Italian star Gina Lollobrigida, ‘the most beautiful woman in the world’, dead at 95

Dubbed “the most beautiful woman in the world” after the title of one of her movies, the Italian actress and sculptor Gina Lollobrigida has passed away at 95

Gina Lollobrigida
Gina Lollobrigida

The Italian film legend Gina Lollobrigida, who was propelled to international stardom during the 1950s by being dubbed “the most beautiful woman in the world” after the title of one of her movies, died in Rome on Monday. She was 95.

Lollobrigida had surgery in September to repair a thigh bone broken in a fall. She returned home and said she had quickly resumed walking.

Italian culture minister Gennaro Sangiuliano wrote on Twitter: “Farewell to a diva of the silver screen, protagonist of more than half a century of Italian cinema history. Her charm will remain eternal.”

Gina Lollobrigida
Gina Lollobrigida

A drawn portrait of the diva graced a 1954 cover of Time magazine, which likened her to a “goddess” in an article about Italian movie-making. More than a half-century later, Lollobrigida still turned heads with her brown, curly hair and statuesque figure, and preferred to be called an actress instead of the gender-neutral term actor.

‘Lollo’ – as she was lovingly nicknamed by Italians – started making movies right after the end of World War II, becoming the silver screen’s stereotypical concept of buxom Mediterranean beauty.

Lollobrigida was born on July 4, 1927 in Subiaco, near Rome. She began her career in beauty contests, posing for the covers of magazines and making brief appearances in minor films. Producer Mario Costa plucked her from the streets of Rome to appear on the big screen.

She starred in the Golden Globe-winner “Come September” with Rock Hudson; “Beat the Devil”, a 1953 John Huston film starring Humphrey Bogart and Jennifer Jones; and “Buona Sera, Mrs. Campbell”, which won Lollobrigida Italy’s top movie award, a David di Donatello, as best actress in 1969.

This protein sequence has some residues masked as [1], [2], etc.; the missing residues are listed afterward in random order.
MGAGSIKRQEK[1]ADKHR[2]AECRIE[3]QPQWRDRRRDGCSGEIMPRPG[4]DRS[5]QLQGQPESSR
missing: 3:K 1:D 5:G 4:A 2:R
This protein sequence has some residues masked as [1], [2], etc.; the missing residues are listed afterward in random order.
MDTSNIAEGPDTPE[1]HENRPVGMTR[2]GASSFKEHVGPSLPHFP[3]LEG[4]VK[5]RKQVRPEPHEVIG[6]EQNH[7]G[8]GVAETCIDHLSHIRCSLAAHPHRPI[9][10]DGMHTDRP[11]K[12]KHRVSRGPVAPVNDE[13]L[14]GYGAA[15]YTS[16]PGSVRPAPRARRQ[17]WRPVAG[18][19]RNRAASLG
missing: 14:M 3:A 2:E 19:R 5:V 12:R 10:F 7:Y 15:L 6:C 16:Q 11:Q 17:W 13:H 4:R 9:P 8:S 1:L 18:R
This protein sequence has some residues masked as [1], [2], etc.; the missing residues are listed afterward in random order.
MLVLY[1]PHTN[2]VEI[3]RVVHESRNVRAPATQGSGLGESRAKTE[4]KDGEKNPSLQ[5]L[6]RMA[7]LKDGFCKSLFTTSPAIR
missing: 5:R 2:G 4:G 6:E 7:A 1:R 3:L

She worked alongside the country’s top directors following the war – Mario Monicelli, Luigi Comencini, Pietro Germi and Vittorio De Sica. Her male foil was Vittorio Gassman, one of Italy’s leading men on the screen.

Eccentric mogul Howard Hughes eventually brought Lollobrigida to the United States, where she performed with some of Hollywood’s leading men of the 1950s and 60s, including Frank Sinatra, Sean Connery, Burt Lancaster, Tony Curtis and Yul Brynner.

Two of her more popular films at home were Comencini’s “Pane Amore e Fantasia” (“Bread, Love and Dreams”) in 1953, and the sequel a year later, “Pane Amore e Gelosia” (“Bread, Love and Jealousy”).

Gossip columnists commented on alleged rivalries between her and Sophia Loren, another Italian film star celebrated for her beauty,

Lollobrigida also was an accomplished sculptor, painter and photographer, and eventually essentially dropped film for the other arts. With her camera, she roamed the world from what was then the Soviet Union to Australia. In 1974, Fidel Castro hosted her as a guest in Cuba for 12 days as she worked on a photo reportage.

Her first marriage, to Milko Skofic, a Yugoslavia-born doctor, ended in divorce in 1971. Later, Lollobrigida took a few parts in American TV series — including “Falcon’s Crest” and “Love Boat” — but then reinvented herself as an artist.